Sherman's Field Order No. 15
On January 16, 1865, during the Civil War (1861-65), Union general
Sherman's order came on the heels of his successful March to the Sea from Atlanta to Savannah and just prior to his march northward into South Carolina. Radical Republicans in the U.S. Congress, like Charles Sumner and Thaddeus Stevens, for some time had pushed for land redistribution in order to break the back of Southern slaveholders' power. Feeling pressure from within his own party, U.S. president Abraham Lincoln sent his secretary of war, Edwin M. Stanton, to Savannah in order to facilitate a conversation with Sherman over what to do with Southern planters' lands.
On January 12 Sherman and Stanton met with twenty black leaders of the Savannah community, mostly Baptist and Methodist ministers, to discuss the question of emancipation. Lincoln approved Field Order No. 15 before Sherman issued it just four days after meeting with the black leaders. From Sherman's perspective the most important priority in issuing the directive was military expediency. It served as a means of providing for the thousands of black refugees who had been following his army since its invasion of Georgia. He could not afford to support or protect these refugees while on campaign.
The order explicitly called for the settlement of black families on confiscated land, encouraged freedmen to join the Union army to help sustain their newly won liberty, and designated a general officer to act as inspector of settlements. Inspector General Rufus Saxton would police the land and work to ensure legal title of the property for the black settlers. In a later order, Sherman also authorized the army to loan mules to the newly settled farmers.
The immediate effect of Sherman's order provided for the settlement of roughly 40,000 blacks (both refugees and local slaves who had been under Union army administration in the Sea Islands since 1861). This lifted the burden of supporting the freedpeople from Sherman's army as it turned north into South Carolina. But the order was a short-lived promise for blacks. Despite the objections of General Oliver O. Howard, the Freedmen's Bureau chief, U.S. president Andrew Johnson overturned Sherman's directive in the fall of 1865, after the war had ended, and returned the land along the South Carolina, Georgia, and Florida coasts to the planters who had originally owned it.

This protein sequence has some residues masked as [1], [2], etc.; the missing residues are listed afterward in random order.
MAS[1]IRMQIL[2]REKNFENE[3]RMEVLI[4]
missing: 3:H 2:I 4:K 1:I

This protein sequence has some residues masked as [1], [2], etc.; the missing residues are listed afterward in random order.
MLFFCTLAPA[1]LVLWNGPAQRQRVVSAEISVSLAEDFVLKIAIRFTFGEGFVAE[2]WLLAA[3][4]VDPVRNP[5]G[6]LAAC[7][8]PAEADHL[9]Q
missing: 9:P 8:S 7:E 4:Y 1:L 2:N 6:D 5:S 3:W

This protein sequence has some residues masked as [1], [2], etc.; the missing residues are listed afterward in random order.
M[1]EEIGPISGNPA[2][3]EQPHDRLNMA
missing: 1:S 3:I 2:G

Although Sherman's Special Field Order No. 15 had no tangible benefit for blacks after President Johnson's revocation, the present-day movement supporting slave reparations has pointed to it as the U.S. government's promise to make restitution to African Americans for enslavement. The order is also the likely origin of the phrase "forty acres and a mule," which spread throughout the South in the weeks and months following Sherman's march.
Michael Fellman, Citizen Sherman: A Life of William Tecumseh Sherman (New York: Random House, 1995).
Eric Foner, Reconstruction: America's Unfinished Revolution, 1863-1877 (New York: Harper and Row, 1988).
Joseph T. Glatthaar, The March to the Sea and Beyond: Sherman's Troops in the Savannah and Carolinas Campaigns (New York: New York University Press, 1985).
Willie Lee Rose, Rehearsal for Reconstruction: The Port Royal Experiment (Athens: University of Georgia Press, 1999).
Noah Andre Trudeau, Southern Storm: Sherman's March to the Sea (New York: Harper, 2008).
Barton Myers, Texas Tech University, Lubbock
A project of the Georgia Humanities Council, in partnership with the University of Georgia Press, the University System of Georgia/GALILEO, and the Office of the Governor.